A letter to this effect has already been sent to the Members of Parliament (MPs) recently. According to the trade body, Schedule H1 in its current form is draconian and amounts to a non-bailable offence if not complied with.
Most of the chemists across the country have not been able to follow the newly amended Schedule H1 which has come into effect in the country from March 1, 2014 due to lack of awareness, cumbersome record keeping, lenient regulatory enforcement and the cost to set up a robust electronic system.
Offenders for non-compliance of Schedule H1 may face penalty ranging from FIRs and cancellation of licenses based on the merit of the case. The central government in September 2013 had amended the Drugs and Cosmetics (D&C) Rules to insert Schedule H1 to curb the indiscriminate use of antibiotics and some other vital drugs, by placing 46 antibiotics under this special category.
AIOCD claims to represent over 7 lakh chemists from across the country. The trade body also reasons out that most of the states except Maharashtra have not been able to implement it as it has taken almost three months for the state drug controllers to sensitise the chemists towards its implementation since it was introduced on March 1, 2014. Moreover, physicians from other systems of medicine have been practicing it in most of the states despite their ineligibility which is detrimental to patient safety.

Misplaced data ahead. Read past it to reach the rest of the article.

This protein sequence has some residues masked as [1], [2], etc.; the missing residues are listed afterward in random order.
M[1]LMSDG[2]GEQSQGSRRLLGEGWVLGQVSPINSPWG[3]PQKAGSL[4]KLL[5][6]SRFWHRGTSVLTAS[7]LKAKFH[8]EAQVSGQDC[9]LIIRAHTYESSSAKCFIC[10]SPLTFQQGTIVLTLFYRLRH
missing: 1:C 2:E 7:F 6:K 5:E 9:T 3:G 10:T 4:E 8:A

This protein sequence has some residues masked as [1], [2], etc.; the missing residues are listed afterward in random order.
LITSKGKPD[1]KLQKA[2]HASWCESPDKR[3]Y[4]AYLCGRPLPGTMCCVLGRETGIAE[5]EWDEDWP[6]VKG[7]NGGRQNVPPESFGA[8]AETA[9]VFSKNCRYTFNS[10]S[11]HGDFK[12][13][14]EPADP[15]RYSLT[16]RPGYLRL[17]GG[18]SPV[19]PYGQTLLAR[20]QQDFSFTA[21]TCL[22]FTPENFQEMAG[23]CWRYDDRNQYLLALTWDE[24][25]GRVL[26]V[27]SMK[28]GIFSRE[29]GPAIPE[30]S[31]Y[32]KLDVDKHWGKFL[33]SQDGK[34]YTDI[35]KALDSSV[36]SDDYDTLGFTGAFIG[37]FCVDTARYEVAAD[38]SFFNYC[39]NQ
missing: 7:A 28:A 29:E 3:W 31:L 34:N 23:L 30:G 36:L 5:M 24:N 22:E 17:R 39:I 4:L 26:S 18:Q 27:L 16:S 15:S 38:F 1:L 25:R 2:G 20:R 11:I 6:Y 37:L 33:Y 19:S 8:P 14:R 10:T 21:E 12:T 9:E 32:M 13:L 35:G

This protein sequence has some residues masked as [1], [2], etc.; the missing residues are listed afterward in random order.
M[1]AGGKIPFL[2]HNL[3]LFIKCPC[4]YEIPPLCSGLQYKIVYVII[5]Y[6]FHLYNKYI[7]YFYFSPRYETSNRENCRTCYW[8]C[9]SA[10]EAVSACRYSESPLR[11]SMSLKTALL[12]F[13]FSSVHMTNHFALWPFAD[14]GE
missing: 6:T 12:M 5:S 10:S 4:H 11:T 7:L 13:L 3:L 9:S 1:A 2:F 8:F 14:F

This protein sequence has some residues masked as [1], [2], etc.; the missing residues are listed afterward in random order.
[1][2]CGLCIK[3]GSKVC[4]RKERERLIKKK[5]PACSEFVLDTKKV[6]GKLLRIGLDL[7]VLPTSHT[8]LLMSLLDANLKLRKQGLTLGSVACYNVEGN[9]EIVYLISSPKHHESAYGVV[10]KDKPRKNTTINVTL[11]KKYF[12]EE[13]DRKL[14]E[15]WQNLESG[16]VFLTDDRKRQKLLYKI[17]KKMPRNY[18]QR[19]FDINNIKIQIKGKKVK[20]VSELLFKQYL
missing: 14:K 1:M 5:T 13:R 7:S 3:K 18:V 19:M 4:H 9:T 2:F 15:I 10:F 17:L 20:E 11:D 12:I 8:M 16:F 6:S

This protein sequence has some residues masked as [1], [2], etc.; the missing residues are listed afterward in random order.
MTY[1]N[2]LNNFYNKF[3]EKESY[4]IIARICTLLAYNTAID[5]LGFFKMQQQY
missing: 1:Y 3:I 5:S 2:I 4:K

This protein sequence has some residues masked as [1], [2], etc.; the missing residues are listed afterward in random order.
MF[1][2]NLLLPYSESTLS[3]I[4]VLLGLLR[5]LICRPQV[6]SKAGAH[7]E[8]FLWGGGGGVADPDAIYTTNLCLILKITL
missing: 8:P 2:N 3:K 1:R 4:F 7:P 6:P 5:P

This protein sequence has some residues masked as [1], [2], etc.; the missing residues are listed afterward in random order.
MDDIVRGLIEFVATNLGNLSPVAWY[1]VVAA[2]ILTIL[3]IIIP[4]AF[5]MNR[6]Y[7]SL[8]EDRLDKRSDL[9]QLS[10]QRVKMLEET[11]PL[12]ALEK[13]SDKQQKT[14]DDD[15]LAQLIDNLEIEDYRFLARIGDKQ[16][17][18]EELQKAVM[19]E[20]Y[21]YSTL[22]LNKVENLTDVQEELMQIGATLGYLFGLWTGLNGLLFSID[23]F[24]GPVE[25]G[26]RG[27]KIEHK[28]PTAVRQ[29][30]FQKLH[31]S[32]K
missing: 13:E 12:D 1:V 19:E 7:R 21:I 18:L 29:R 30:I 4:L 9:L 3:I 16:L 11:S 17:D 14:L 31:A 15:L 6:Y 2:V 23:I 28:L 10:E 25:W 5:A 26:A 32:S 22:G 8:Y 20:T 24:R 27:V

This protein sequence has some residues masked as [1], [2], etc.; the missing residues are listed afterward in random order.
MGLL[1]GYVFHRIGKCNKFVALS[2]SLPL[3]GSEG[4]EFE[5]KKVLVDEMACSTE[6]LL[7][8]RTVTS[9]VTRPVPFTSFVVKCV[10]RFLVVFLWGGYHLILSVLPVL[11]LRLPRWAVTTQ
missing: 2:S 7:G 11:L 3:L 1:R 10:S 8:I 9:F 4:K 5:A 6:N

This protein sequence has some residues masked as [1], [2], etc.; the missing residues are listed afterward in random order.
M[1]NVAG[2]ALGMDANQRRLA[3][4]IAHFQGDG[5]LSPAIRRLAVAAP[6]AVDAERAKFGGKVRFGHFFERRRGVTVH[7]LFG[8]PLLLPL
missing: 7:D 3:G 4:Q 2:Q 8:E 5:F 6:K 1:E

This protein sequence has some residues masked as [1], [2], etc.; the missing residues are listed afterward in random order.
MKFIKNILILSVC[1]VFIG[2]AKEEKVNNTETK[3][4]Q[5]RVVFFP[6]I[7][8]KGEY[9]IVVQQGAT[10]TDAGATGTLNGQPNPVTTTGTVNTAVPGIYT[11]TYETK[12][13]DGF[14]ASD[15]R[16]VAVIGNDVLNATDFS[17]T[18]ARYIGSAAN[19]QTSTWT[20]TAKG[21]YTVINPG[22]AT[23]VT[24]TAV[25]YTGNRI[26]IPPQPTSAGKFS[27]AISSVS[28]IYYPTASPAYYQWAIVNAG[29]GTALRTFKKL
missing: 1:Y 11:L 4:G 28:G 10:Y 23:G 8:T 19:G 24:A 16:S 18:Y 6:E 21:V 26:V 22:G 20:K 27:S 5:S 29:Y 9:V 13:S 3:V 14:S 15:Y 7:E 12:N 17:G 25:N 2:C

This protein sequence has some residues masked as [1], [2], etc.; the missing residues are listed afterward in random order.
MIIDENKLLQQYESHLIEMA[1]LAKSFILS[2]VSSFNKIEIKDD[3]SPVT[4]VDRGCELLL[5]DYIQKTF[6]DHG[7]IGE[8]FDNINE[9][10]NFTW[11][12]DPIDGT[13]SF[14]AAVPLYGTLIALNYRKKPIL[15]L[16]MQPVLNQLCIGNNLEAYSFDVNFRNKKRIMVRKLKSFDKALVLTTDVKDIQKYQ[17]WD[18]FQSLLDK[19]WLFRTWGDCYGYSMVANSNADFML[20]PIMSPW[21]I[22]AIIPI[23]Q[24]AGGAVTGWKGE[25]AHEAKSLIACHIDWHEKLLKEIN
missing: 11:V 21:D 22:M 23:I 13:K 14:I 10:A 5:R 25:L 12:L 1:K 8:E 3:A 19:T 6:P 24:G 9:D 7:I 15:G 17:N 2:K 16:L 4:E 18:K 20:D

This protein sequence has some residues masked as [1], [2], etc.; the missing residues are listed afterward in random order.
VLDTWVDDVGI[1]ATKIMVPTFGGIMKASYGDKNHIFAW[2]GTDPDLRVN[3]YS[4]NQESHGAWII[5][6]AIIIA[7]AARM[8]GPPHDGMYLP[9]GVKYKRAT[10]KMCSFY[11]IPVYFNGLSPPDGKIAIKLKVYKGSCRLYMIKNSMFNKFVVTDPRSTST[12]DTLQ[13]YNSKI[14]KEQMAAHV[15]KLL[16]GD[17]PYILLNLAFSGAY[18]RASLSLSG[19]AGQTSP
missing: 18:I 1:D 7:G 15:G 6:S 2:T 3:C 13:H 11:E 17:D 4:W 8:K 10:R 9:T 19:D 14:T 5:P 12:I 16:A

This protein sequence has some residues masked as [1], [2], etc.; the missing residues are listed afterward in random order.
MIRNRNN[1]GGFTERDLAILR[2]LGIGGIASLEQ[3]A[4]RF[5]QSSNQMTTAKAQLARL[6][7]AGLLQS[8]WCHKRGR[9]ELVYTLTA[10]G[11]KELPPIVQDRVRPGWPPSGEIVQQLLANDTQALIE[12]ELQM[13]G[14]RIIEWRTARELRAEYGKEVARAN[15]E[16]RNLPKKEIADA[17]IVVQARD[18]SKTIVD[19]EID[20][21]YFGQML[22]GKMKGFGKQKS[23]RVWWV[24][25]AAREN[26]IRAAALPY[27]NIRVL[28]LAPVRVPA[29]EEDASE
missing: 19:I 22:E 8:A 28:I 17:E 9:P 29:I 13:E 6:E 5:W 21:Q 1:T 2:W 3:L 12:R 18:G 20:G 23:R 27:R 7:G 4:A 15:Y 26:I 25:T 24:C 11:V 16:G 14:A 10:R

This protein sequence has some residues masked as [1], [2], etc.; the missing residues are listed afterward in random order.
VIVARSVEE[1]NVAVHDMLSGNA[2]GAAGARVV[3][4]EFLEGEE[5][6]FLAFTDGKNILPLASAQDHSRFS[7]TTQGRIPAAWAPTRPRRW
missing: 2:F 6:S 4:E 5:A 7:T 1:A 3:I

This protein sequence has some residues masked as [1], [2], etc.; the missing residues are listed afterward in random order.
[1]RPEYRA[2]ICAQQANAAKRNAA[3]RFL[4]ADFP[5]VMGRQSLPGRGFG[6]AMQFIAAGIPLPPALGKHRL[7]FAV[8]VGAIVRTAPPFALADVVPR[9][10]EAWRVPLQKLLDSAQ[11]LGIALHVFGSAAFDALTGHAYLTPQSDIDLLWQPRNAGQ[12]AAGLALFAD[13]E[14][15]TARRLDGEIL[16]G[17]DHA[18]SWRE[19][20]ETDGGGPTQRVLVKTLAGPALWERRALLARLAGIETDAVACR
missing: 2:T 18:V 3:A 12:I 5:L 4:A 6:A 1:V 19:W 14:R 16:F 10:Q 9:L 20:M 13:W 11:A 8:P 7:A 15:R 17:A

Only a registered medical practitioner from allopathy is eligible to prescribe Schedule H1 drugs. Among other issues, it has also been argued by AIOCD that implementation of Schedule H1 has become a very expensive proposition for the patient in emergency situations when the pharmacist denies Schedule H1 drug to the patient and asks for a fresh prescription from a physician. The patient has to go the extra mile to get the drug prescribed again at a hefty consultancy fees from the physician ranging from Rs.200 to Rs.1000.